Have you ever had the power go out in the middle of the night and reach for a flashlight only to find the batteries dead? When it’s not needed, the flashlight looks fine. But if the batteries are dead, it has no real value. Sad to say that seems to be true of many churches today. They look okay on the outside. Sunday morning finds cars in the parking lot and people sitting in the pews. But when people’s lives are challenged by crisis and problems they don’t know what to do. In my seminary days, I worked with other seminarians at the local hospital. One day a little baby was brought into the ICU after an accident at home. The baby had received massive head injuries. The parents were devastated. Their pastor arrived to make a visit and have a prayer. We saw him walking the hall and thinking out loud…”What can I say to the family? What should I do?” We couldn’t understand how a pastor would have nothing to say. He appeared to be “without his batteries.”
Can that be said about Christians? We go to church and say the right things. We appear to those around us that we are pillars in the religious community–people of strong faith. But then something happens. We encounter an illness. Something happens to a loved one or we experience some setback. All of a sudden we find ourselves questioning God and his love for us. Does God really promise to be there for us and does he really answer our prayers? Some well-meaning Christians may even lose their faith. They are like that flashlight without batteries – they have no power.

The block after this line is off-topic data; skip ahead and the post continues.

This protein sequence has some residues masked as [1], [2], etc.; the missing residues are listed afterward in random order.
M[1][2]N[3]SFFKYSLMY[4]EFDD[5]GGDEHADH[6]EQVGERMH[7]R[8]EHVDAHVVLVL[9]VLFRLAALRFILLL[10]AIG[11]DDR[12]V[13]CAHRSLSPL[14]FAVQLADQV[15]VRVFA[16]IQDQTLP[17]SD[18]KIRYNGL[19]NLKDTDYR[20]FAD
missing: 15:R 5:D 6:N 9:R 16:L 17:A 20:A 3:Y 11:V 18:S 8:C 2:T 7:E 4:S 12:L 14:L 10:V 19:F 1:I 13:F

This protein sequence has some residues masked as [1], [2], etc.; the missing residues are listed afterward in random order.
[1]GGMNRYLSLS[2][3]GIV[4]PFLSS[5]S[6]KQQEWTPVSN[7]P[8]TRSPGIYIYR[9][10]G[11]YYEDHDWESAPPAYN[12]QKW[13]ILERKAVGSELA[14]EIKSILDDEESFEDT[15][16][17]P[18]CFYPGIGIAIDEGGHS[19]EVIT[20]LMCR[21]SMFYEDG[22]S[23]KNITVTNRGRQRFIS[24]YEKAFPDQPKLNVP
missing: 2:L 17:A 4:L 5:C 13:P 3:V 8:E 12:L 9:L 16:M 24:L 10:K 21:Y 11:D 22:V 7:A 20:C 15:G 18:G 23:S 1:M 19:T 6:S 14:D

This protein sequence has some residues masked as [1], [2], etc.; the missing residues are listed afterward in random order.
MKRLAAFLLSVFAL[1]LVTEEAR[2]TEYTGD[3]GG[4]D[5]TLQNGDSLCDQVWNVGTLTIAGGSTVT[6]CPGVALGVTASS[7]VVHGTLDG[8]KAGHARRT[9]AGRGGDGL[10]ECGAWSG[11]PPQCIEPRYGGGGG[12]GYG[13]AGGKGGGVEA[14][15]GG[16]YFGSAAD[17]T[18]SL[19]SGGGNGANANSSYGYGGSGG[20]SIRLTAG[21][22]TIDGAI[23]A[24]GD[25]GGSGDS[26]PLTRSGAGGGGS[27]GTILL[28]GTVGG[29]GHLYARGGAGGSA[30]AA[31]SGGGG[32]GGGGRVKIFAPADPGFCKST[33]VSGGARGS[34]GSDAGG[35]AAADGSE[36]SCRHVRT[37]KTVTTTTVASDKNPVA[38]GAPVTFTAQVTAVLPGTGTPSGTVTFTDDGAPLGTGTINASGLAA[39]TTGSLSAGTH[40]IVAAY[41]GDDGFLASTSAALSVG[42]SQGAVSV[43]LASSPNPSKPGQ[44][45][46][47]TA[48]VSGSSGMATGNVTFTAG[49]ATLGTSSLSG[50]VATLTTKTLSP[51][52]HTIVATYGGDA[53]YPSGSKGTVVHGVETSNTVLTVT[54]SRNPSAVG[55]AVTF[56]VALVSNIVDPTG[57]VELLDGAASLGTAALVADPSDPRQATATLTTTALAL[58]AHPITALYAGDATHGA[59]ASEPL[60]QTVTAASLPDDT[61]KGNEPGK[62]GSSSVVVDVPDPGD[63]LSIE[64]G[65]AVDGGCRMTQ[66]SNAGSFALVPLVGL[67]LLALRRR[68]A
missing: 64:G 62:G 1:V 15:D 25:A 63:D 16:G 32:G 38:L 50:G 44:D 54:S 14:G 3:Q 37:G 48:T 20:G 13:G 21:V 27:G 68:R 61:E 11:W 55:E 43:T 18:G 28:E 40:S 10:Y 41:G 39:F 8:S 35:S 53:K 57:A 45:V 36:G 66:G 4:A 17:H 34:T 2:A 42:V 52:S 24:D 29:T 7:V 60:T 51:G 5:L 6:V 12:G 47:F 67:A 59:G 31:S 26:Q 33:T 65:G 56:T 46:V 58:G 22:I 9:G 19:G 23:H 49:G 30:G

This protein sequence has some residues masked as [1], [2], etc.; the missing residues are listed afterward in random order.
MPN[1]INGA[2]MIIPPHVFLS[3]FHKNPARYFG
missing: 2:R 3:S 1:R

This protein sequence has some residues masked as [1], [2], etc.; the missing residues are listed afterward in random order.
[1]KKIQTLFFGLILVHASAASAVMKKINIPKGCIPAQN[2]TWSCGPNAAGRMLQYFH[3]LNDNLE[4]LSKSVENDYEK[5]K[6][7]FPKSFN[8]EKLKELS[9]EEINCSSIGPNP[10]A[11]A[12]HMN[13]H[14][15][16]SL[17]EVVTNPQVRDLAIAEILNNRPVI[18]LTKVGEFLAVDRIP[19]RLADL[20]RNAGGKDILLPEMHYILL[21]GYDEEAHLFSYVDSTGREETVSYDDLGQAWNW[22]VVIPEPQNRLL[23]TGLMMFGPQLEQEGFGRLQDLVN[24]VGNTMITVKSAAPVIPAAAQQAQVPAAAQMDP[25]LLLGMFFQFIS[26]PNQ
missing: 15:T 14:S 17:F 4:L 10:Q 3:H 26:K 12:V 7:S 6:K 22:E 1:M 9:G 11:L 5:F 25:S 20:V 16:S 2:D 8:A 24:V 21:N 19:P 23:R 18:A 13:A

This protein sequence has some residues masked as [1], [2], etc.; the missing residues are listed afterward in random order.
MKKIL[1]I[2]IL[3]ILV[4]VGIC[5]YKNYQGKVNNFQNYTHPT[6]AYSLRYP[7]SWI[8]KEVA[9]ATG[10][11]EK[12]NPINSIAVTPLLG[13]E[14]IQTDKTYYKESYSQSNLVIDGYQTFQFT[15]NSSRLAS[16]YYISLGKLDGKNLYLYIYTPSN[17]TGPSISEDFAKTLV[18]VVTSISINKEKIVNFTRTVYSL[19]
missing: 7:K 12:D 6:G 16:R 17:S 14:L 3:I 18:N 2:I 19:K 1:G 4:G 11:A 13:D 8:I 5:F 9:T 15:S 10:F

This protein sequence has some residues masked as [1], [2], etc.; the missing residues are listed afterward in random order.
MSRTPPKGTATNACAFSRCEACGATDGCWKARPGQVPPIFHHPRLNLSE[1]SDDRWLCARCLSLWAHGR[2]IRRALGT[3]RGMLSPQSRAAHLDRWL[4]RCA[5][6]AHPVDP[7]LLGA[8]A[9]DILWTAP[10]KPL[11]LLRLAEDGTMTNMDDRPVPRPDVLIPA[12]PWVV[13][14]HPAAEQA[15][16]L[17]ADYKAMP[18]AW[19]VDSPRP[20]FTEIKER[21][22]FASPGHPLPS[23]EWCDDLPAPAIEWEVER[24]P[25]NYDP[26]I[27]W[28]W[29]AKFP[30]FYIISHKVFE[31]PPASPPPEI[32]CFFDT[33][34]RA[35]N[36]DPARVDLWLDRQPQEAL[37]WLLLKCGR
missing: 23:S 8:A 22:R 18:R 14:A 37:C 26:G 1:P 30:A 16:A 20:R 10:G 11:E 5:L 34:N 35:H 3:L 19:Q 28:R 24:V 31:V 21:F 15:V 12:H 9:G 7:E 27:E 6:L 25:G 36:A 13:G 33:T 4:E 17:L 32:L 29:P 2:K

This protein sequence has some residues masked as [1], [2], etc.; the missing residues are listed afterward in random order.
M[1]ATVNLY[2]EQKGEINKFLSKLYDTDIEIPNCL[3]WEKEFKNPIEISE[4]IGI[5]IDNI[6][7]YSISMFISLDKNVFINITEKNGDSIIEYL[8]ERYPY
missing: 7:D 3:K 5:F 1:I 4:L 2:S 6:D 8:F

Well, what do you do to make sure the flashlight works when you need it? The answer is pretty obvious. You make sure the batteries are charged! Before Jesus was taken up to heaven he told his disciples to go and make disciples. But first they were to go to Jerusalem and make sure their batteries were charged. That day is remembered in the church as Pentecost. It was the day the disciples were gathered together and heard a sound like a rushing wind. Tongues of fire appeared in the room and were distributed over the heads of each of those disciples. They began to speak in various tongues and the people of various nationalities and languages hear the Gospel in their own native language. Two thousand people became Christians that day and the Church was born. That never would have happened had not those disciples been filled with the power of the Holy Spirit.
That pastor in the hospital ICU did find the right words to say to the grieving parents. His prayer was a comfort to them. On his own, he was like that flashlight with no power. But God provided the power. He gave him the power of the Holy Spirit. That is a power He gives to all Christians. Sunday worship is the time we gather around Word and Sacrament to have those batteries recharged. Through Word and Sacrament we are connected to the Holy Spirit. We are strengthened and empowered for the week to come. May the Lord bless our time together in worship and may we remain connected to the power of God through the working of the Holy Spirit!
Pastor – Rev. Dennis W. Bottoms